The gardens have a rather neglected feel – admittedly we were there at the back end of winter, of course, and not seeing them at their best. But the collection of tumbledown old farm buildings are protected by large swathes of brambles, and if you’re a gardener then a wander around may make your fingers itch to start clearing more of the space. One of the old buildings has been re-roofed and provides the play barn which houses the table tennis table – it would be a great space to go on a wet afternoon if you had toddlers. The gardens themselves are worth an explore though – lots of levels with hidden nooks and quiet spots where you’ll come across a hammock just waiting for you to lie back and enjoy a summer’s breeze. I was rather envious – the bitter March wind wasn’t quite so welcoming!
There is a small price for staying at Banlicken – you have to check on the water supply every other day. On a warm summer’s day this would be no chore – it’s a short sharp scramble up the hill behind the cottage to the tank, where you’re rewarded by breathtaking views. On a pretty filthy cold March day it’s not such a pleasant job, but luckily for us we brought along a teen who was up for the job.
Arran itself was lovely – though not the destination for you if you’re looking for non-stop entertainment. This is much more your old-fashioned beach holiday, with a spot of walking thrown in – and maybe some board games on the wet days (the cottage is brilliantly equipped with games and books).
It’s very much a holiday to step off the merry-go-round, and just spend some time… being. We spent an entire afternoon hunting for sea glass. Another we simply walked down the track from the cottage, beachcombing for driftwood, pretty shells and remarkable stones.
Of course, we were there off-season, so not even Brodick Castle was open. Most of the shops were, but we exhausted Brodick’s browsing potential in one morning (our top shopping tip is the charity shop, next to the chip shop opposite the ferry – an absolute treasure trove of finds, we picked up a bucket of Hama Beads, a collection of books and a simply brilliant (and much needed) woolly hat).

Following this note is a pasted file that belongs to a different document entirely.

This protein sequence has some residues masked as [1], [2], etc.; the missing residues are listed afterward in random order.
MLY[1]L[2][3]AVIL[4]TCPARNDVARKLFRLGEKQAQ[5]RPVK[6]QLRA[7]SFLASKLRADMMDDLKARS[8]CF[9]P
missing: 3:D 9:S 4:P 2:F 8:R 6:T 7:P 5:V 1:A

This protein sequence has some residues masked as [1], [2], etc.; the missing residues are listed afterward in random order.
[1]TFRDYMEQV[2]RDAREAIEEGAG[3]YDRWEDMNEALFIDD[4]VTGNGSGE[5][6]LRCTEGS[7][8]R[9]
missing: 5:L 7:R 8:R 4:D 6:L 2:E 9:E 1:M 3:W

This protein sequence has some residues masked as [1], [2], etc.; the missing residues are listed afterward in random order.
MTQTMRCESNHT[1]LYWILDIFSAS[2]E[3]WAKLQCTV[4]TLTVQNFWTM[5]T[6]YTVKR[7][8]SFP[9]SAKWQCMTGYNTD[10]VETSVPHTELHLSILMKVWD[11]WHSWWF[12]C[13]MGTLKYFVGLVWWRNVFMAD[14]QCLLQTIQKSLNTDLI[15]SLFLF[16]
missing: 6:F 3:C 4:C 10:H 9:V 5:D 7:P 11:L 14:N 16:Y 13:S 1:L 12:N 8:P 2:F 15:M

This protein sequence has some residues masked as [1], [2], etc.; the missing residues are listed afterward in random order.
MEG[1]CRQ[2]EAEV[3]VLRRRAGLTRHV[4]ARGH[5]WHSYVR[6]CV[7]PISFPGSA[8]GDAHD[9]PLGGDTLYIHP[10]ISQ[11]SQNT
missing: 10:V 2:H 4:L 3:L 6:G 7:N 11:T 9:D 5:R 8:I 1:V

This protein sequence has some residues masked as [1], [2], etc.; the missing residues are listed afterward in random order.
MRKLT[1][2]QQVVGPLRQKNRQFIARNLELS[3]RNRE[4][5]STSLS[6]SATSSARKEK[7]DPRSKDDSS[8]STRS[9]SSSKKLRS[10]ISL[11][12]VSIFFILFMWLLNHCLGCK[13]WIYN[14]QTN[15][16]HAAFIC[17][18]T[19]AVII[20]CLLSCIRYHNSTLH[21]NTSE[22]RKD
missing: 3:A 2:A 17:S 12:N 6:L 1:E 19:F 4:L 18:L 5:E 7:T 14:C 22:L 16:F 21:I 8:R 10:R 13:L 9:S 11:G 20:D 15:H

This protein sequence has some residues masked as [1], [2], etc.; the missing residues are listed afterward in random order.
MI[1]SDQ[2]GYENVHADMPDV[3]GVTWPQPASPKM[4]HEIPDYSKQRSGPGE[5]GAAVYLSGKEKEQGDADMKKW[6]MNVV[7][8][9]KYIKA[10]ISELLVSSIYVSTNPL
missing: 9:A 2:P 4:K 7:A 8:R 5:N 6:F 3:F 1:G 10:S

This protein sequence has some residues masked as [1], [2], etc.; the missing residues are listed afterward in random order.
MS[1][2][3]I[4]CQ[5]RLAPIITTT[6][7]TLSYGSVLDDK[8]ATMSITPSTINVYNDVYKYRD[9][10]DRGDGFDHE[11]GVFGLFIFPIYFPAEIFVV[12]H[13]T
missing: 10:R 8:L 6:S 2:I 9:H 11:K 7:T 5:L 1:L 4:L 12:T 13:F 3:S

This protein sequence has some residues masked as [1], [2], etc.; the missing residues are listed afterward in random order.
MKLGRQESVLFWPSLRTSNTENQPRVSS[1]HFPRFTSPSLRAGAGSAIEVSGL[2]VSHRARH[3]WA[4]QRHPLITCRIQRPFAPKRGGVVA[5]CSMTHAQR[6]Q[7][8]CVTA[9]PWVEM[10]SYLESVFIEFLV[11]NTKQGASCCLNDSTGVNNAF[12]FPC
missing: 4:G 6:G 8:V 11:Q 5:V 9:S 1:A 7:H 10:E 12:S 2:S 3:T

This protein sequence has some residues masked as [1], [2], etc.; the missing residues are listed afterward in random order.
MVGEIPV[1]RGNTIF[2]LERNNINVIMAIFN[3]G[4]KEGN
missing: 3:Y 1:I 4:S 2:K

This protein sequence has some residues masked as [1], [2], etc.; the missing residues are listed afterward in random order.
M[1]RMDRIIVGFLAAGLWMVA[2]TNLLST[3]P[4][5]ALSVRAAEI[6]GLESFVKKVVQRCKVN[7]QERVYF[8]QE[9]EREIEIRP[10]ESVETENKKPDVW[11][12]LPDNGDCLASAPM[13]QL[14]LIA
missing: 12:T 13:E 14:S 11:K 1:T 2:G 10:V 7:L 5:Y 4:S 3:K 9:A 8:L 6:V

But lack of organised entertainment didn’t bother us in the least – we were happier exploring anyway. We did a fabulous walk from Whiting Bay to Glenashdale Falls, via an Iron Age fort and the Giants Graves (take the path signposted at the top of the waterfall to avoid the climb of the 300 steps to the cairns!). Another day we followed the North Glen Sannox walk, finally admitting defeat to the boggy ground in the foothills of the Carn Mor ridge.
Our best walk was probably from Catacol Bay – one short saunter down the valley in the sunshine led us to return the next day for a really good 5 hour hike – in the sun, then rain, then snow, then sleet, then a huge thunderstorm cracking over our heads! Our final day was spectacular – the hills had a fresh shaking of snow on the peaks, but the sun came out to wash everything in spring sunshine as we walked through deepest pine forest to the amazing King’s Cave, where Robert the Bruce met the famous spider.
We had a pretty special time staying at Banlicken. It was unfortunate that the day after we arrived the String Road across the middle was closed, making getting to the bigger villages on the far side of the island a much longer expedition (N.B if you’re going this summer, it’ll be closed for three months – remember that going Northwards is definitely not only quicker but more dramatic, and MUCH more fun!).
We saw so much wildlife too – far more than we expected at that time of year. Red Deer were a common site (we quickly went from choruses of “OOOOH!!! LOOK! Red Deer!!” to a bored and nonchalant ‘Oh, yeah, deer over there. Again.”
But we also feasted our eyes on a Golden Eagle who performed just for us, and one night we had a Pine Marten dash across the road in front of us, lit beautifully in the headlights. Fantastic!
The husband got to practice his night photography too. I’m not sure I’ve ever been a colder, more shivery, teeth-chattering photographer’s assistant before; it was flipping FREEZING on the hilltops after dark. But the night sky over Arran? Wow. That is something to see – absolutely worth every frozen finger and toe.
We slept late, we pottered, explored and generally had a marvellous time.
The whole week was a quiet reprieve – I’m sure time went slower as we drifted. The cottage was comfortable and spacious enough for all of us, and brilliantly equipped. You can always tell when a holiday cottage is the owners own holiday home – it’s full of all the small touches that make it just that little bit more perfect. And Banlicken is an amazing retreat which looked after us perfectly.
The price for renting Banlicken is £1500 per week in peak season, less obviously at other times of the year.